NEWS A worldwide leader in turf maintenance equipment and irrigation solutions, Toro will gain valuable field experience in real-world customer applications, including operation in various climate conditions and terrain. It is expected the utility vehicles will be used by Niagara Falls State Park and Beaver Island State Park & Golf Course to shuttle workers and grounds equipment, drag infields, haul turf materials, and assist with refuse and snow removal. NYSERDA is responsible for implementation of Executive Order 111 across all state agencies, as well as developing innovative solutions to energy and environmental challenges through R&D, and energy efficiency projects. To meet production and storage needs, fueling stations are being developed using clean energy from the New York Power Authority’s Niagara hydropower project to produce the hydrogen needed to power the utility vehicles. In fall 2004 Canadian-based Hydrogenics supplied a HyPM™ fuel cell power module to Toro for integration into grounds maintenance equipment [FCB, November 2004], which was subsequently compared with an H2e™ power module from Nuvera in Massachusetts [FCB, January 2005]. No supplier has been identified as yet for the fuel cell being used in the New York project.
that of conventional technology, and its quiet operation is particularly advantageous in urban applications. MTU CFC Solutions was jointly managed by MTU Friedrichshafen GmbH (a Tognum subsidiary) and RWE Fuel Cells GmbH from 2003 onwards [FCB, September 2003]. It is based in Ottobrunn, near Munich, currently employs 85 staff, and is one of the world’s leading specialists for high-temperature fuel cells for the environmentally friendly generation of electricity and heat. MTU CFC Solutions has so far installed more than 40 plants worldwide, together with its license partner FuelCell Energy. Just a few weeks ago, MTU CFC Solutions delivered the world’s first large-scale biogas fuel cell plant, generating up to 1.4 million kWh per annum of CO2-neutral electricity in Leonberg, near Stuttgart, using biogas created from fermented organic waste.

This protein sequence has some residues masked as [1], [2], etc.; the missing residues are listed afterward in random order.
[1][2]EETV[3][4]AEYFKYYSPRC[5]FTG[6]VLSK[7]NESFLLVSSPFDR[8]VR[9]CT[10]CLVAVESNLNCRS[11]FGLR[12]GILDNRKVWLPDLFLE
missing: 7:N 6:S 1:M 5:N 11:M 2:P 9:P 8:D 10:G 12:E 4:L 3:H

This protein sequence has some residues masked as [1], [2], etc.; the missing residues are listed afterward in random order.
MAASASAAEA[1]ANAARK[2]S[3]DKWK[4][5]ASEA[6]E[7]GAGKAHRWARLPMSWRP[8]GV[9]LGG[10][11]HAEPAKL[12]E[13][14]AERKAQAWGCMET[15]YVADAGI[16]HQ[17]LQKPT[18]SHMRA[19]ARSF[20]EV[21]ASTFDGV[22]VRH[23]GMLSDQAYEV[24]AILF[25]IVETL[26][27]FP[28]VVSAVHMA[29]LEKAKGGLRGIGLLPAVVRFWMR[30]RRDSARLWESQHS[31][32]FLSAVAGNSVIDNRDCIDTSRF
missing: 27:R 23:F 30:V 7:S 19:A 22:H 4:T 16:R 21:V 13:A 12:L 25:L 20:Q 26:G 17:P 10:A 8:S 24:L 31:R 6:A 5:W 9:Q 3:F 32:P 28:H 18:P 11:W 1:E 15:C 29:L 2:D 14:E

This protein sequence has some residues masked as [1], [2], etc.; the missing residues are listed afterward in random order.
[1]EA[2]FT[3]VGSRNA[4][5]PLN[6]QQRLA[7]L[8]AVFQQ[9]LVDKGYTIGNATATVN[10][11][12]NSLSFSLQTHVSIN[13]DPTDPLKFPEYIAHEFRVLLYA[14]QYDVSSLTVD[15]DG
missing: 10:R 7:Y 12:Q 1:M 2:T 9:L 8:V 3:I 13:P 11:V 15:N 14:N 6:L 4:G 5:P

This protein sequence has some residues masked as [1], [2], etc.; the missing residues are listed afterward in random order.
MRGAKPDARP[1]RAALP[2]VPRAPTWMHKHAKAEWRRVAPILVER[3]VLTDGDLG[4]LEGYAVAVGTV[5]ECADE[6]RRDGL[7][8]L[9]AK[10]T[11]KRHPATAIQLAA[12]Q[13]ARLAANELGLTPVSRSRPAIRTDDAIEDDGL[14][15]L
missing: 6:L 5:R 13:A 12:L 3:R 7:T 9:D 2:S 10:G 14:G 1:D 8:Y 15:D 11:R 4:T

Contact: The Toro Company, Bloomington, Minnesota, USA. Tel: +1 952 888 8801, www.thetorocompany.com
CFC Solutions changes name as separate brand
erman-based MTU CFC Solutions GmbH has changed its name to CFC Solutions GmbH. The name change follows the acquisition of RWE Fuel Cells’ 18.1% minority share by Tognum GmbH on 1 January, ending the previous joint venture between the two companies. CFC Solutions will continue to focus on the further development of its HotModule molten carbonate fuel cell technology for power and heat cogeneration. The HotModule gets its name from the compact arrangement of all the hot components in a cylindrical vessel containing the equipment’s core: the fuel cell stack, which is supplied by US-based FuelCell Energy. A key feature of the HotModule is the horizontal layout of the stack, which allows an extension of the stack without height limits. In a typical application, the HotModule fuel cell generates 245 kW of electricity and 180 kW of heat (cogeneration). Its high electrical efficiency of nearly 50% is far better than
Fuel Cells Bulletin
Contact: CFC Solutions GmbH, Ottobrunn, Germany. Tel: +49 89 607 31500, www.mtu-cfc-solutions.com